Apple’s iPad and iPhone are garnering enterprise interest and proving the company can go corporate. Can the iPad and iPhone spur a broader enterprise halo effect?
That question looms large after Apple (NASDAQ:AAPL) operating chief Tim Cook verified what some tech CEOs have been talking about since the iPad launch in April. Bottom line: The iPad has a role in the corporate market and there’s a lot of interest.
Cook said following Apple’s earnings that “more than 80 percent of the Fortune 100″ are planning or evaluating the iPhone and Apple is seeing good momentum in the Fortune 500. That momentum is transcending into education institutions, said Cook. And the real kicker: 50 percent of the Fortune 100 are testing and evaluating the iPad in the enterprise.
Specifically, Cook said:
If you look at the iPhone, we’re now up to more than 80% of the Fortune 100 that are deploying or piloting the iPhone, and we also see very good momentum in the Fortune 500. In fact, over 60% of the Fortune 500 are deploying or piloting iPhone. This is also transcending into education institutions, and we see around 400 higher education institutions which have approved the iPhone for faculty, staff and students. And so iPhone is really taking off, and iOS4 was another help in doing that.
And the iPad is off to a good enterprise start:
The iPad, very surprisingly in the first quarter, so in the first 90 days, we already have 50% of the Fortune 500 that are deploying or testing the iPad.
Those comments verify what execs like SAP’s Hasso Plattner have been saying: The iPad is a strong mobile device for things like business intelligence applications and real-time sales data.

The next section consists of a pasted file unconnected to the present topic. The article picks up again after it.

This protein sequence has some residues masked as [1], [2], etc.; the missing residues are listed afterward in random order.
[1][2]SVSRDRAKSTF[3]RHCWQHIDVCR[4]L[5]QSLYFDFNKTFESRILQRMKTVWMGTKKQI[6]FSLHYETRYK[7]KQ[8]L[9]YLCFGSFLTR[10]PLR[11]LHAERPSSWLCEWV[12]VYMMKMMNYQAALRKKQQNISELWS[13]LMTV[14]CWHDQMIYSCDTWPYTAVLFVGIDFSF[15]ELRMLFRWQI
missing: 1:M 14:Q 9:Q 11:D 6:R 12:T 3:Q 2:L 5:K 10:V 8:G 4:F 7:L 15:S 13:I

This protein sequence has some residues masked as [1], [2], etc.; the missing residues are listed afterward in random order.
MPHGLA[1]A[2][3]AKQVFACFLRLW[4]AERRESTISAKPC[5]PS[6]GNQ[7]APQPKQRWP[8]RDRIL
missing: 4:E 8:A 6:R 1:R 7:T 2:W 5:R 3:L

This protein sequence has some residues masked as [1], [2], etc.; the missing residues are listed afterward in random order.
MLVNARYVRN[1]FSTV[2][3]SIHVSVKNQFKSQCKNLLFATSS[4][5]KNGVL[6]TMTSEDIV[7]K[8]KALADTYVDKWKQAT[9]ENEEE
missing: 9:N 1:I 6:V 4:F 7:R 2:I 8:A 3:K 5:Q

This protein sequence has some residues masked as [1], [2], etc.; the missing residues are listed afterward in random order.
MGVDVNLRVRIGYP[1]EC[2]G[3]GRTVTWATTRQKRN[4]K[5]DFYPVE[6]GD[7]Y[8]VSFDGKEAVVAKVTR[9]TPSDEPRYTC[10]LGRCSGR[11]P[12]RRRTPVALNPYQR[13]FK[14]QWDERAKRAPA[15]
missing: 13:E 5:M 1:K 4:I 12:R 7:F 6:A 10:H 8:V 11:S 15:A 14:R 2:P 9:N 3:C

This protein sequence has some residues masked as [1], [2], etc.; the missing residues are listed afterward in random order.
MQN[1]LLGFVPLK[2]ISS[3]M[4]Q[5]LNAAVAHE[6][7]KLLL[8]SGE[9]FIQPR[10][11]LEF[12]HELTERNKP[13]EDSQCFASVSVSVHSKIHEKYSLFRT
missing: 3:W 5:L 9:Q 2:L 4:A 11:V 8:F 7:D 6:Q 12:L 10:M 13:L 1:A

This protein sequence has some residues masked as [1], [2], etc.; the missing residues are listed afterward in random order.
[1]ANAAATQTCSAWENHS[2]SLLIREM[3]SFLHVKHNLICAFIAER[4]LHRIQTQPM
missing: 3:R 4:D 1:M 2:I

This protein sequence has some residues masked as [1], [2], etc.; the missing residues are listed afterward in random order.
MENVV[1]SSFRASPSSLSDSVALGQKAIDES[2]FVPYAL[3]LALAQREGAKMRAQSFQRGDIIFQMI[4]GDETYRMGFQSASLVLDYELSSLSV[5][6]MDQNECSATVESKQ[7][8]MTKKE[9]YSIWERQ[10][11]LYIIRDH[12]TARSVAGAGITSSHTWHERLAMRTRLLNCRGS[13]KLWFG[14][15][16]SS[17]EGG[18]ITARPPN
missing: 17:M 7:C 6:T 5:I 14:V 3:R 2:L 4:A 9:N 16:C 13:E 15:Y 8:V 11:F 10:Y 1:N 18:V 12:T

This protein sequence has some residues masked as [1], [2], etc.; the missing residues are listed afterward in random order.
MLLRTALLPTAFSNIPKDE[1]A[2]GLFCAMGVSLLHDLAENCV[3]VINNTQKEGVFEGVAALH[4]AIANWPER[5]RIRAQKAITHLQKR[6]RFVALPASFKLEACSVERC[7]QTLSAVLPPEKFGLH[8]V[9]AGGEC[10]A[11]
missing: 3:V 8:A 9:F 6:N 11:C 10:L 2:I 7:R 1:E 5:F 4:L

So what’s going on here? In a nutshell, corporate customers are getting used to Apple’s iOS platform. It took a while, but there’s real traction for the iPhone in Corporate America. Apple has a small enterprise sales team so it’s not completely about the consumer.
These enterprise customers are taking the iPhone for a spin and now looking at the iPad since the underpinnings are the same. For a select group of employees, the iPad could replace the PC. Given that prospect, it’s not surprising that Cook was asked about a potential corporate halo effect. Cook acknowledged the worries about the iPad cannibalizing other Apple products, but noted that there may be some more positive developments. Could the iPhone and iPad drag the Mac into the enterprise?
Possibly. Cook added:
We’re still selling principally to consumer and education, but we are seeing businesses with increasing interest in the Mac. it is more difficult to measure because many of those sales are filled through the channel.
If this scenario were to play out Apple could see something like this:
- Corporation adopts the iPhone.
- Same companies uses the iPad for sales folks and field workers.
- That company is more open to a Mac purchase when it’s time to upgrade corporate PCs.
Cook said it’s too early to make any predictions, but he likes Apple’s chances.
The Mac share is still low, and so there is still an enormous opportunity for the Mac to grow, and certainly the more customers we can introduce to Apple through iPads and through iPhones and through iPods, you would think that there might be some synergy with the Mac there, and there may be synergy between the iPad and the iPhone as well. This is where it is great to have a lower share, because if it turns out that the iPad cannibalizes PCs, then I think it is fantastic for us, because there is a lot of PCs to cannibalize. It is still a big market.
It’s early in the game, but watch those enterprise adopters for the iPhone and iPad. The enterprise may be boarding the Apple bandwagon shortly.